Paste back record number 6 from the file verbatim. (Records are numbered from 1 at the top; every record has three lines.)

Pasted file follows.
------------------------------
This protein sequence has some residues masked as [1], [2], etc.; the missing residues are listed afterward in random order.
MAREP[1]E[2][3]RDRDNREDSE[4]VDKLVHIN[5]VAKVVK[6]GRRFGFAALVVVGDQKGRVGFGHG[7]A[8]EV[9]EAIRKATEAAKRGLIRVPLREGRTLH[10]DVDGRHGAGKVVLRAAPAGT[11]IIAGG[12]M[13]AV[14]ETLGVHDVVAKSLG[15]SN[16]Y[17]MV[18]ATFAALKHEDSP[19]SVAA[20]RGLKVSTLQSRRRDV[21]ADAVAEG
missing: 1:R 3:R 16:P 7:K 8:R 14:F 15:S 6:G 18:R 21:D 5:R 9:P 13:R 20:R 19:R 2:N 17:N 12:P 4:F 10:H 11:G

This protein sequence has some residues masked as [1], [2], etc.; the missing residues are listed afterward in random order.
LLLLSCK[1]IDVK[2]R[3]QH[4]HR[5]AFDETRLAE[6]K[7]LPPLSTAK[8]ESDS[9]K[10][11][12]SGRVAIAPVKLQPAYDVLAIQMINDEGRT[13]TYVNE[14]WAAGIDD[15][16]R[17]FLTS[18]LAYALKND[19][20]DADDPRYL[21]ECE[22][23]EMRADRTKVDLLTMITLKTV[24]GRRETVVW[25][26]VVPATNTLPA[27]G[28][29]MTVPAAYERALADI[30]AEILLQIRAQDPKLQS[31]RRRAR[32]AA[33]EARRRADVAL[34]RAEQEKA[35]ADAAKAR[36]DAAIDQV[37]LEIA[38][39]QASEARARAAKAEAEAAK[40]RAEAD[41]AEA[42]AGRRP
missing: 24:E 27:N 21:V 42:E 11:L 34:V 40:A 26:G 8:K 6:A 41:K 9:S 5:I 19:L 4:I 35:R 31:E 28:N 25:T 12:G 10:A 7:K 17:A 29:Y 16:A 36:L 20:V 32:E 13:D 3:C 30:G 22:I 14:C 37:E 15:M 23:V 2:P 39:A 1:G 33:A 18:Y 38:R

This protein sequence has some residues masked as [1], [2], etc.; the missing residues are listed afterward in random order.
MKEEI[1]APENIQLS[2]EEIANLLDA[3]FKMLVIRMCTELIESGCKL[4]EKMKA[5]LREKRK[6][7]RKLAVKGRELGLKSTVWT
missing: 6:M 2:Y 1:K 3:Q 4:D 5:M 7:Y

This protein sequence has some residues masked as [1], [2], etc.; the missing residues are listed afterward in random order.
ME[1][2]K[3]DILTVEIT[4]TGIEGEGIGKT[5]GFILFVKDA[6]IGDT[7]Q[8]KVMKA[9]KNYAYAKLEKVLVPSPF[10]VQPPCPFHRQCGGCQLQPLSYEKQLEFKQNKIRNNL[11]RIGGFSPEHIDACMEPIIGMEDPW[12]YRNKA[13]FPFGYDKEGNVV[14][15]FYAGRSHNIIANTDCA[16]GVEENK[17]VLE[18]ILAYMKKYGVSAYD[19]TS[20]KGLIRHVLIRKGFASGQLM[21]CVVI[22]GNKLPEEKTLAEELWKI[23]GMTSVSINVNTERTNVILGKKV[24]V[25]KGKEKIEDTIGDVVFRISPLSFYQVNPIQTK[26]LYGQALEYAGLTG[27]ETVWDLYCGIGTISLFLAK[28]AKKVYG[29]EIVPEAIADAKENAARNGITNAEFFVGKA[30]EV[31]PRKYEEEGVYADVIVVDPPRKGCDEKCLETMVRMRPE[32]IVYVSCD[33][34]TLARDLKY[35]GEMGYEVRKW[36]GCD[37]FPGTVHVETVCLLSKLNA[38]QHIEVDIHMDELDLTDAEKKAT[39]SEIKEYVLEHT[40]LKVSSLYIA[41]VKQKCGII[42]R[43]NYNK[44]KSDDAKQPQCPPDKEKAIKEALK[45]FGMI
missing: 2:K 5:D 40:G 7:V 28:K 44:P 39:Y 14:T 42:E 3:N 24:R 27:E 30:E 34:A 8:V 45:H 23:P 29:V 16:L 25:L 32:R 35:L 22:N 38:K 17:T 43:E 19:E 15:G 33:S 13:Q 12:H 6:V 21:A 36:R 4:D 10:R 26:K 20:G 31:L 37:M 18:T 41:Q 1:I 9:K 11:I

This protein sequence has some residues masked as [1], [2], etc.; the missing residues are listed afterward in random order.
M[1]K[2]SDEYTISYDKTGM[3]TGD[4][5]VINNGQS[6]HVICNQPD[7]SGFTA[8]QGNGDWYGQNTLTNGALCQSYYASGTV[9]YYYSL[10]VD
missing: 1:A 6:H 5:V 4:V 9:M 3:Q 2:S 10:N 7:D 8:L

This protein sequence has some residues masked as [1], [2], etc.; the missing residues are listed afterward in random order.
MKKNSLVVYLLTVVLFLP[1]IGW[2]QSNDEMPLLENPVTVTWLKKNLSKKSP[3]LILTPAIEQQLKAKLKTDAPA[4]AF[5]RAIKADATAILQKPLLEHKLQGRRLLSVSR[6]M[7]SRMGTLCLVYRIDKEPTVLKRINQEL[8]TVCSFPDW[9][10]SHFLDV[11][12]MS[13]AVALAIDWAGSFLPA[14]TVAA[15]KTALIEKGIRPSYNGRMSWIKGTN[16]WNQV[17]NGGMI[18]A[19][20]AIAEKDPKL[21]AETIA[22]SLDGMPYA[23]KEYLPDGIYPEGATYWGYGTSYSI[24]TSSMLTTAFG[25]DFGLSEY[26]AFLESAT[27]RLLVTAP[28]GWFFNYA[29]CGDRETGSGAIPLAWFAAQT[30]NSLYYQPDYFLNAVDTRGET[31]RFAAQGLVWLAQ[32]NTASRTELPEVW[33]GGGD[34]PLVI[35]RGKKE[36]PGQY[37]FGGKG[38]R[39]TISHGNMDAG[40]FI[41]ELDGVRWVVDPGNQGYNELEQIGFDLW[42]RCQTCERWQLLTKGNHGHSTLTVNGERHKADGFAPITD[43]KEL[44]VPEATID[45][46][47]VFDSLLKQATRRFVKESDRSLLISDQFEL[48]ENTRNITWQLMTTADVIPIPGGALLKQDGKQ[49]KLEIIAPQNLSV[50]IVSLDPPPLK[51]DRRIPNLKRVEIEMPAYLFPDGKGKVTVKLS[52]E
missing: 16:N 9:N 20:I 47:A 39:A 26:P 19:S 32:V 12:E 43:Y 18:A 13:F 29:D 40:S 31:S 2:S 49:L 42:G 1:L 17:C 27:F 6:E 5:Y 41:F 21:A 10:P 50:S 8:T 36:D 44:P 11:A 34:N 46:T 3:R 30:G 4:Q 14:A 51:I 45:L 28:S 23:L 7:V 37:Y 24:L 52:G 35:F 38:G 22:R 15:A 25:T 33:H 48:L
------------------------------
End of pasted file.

This protein sequence has some residues masked as [1], [2], etc.; the missing residues are listed afterward in random order.
MKKNSLVVYLLTVVLFLP[1]IGW[2]QSNDEMPLLENPVTVTWLKKNLSKKSP[3]LILTPAIEQQLKAKLKTDAPA[4]AF[5]RAIKADATAILQKPLLEHKLQGRRLLSVSR[6]M[7]SRMGTLCLVYRIDKEPTVLKRINQEL[8]TVCSFPDW[9][10]SHFLDV[11][12]MS[13]AVALAIDWAGSFLPA[14]TVAA[15]KTALIEKGIRPSYNGRMSWIKGTN[16]WNQV[17]NGGMI[18]A[19][20]AIAEKDPKL[21]AETIA[22]SLDGMPYA[23]KEYLPDGIYPEGATYWGYGTSYSI[24]TSSMLTTAFG[25]DFGLSEY[26]AFLESAT[27]RLLVTAP[28]GWFFNYA[29]CGDRETGSGAIPLAWFAAQT[30]NSLYYQPDYFLNAVDTRGET[31]RFAAQGLVWLAQ[32]NTASRTELPEVW[33]GGGD[34]PLVI[35]RGKKE[36]PGQY[37]FGGKG[38]R[39]TISHGNMDAG[40]FI[41]ELDGVRWVVDPGNQGYNELEQIGFDLW[42]RCQTCERWQLLTKGNHGHSTLTVNGERHKADGFAPITD[43]KEL[44]VPEATID[45][46][47]VFDSLLKQATRRFVKESDRSLLISDQFEL[48]ENTRNITWQLMTTADVIPIPGGALLKQDGKQ[49]KLEIIAPQNLSV[50]IVSLDPPPLK[51]DRRIPNLKRVEIEMPAYLFPDGKGKVTVKLS[52]E
missing: 16:N 9:N 20:I 47:A 39:A 26:P 19:S 32:V 12:E 43:Y 18:A 13:F 29:D 40:S 31:S 2:S 49:L 42:G 1:L 17:C 27:F 6:E 5:Y 41:F 21:A 10:P 50:S 8:T 36:D 44:P 11:A 34:N 46:T 3:R 30:G 4:Q 14:A 51:I 45:L 28:S 23:L 7:V 37:Y 24:L 52:G 35:F 38:G 22:R 15:A 25:T 33:H 48:L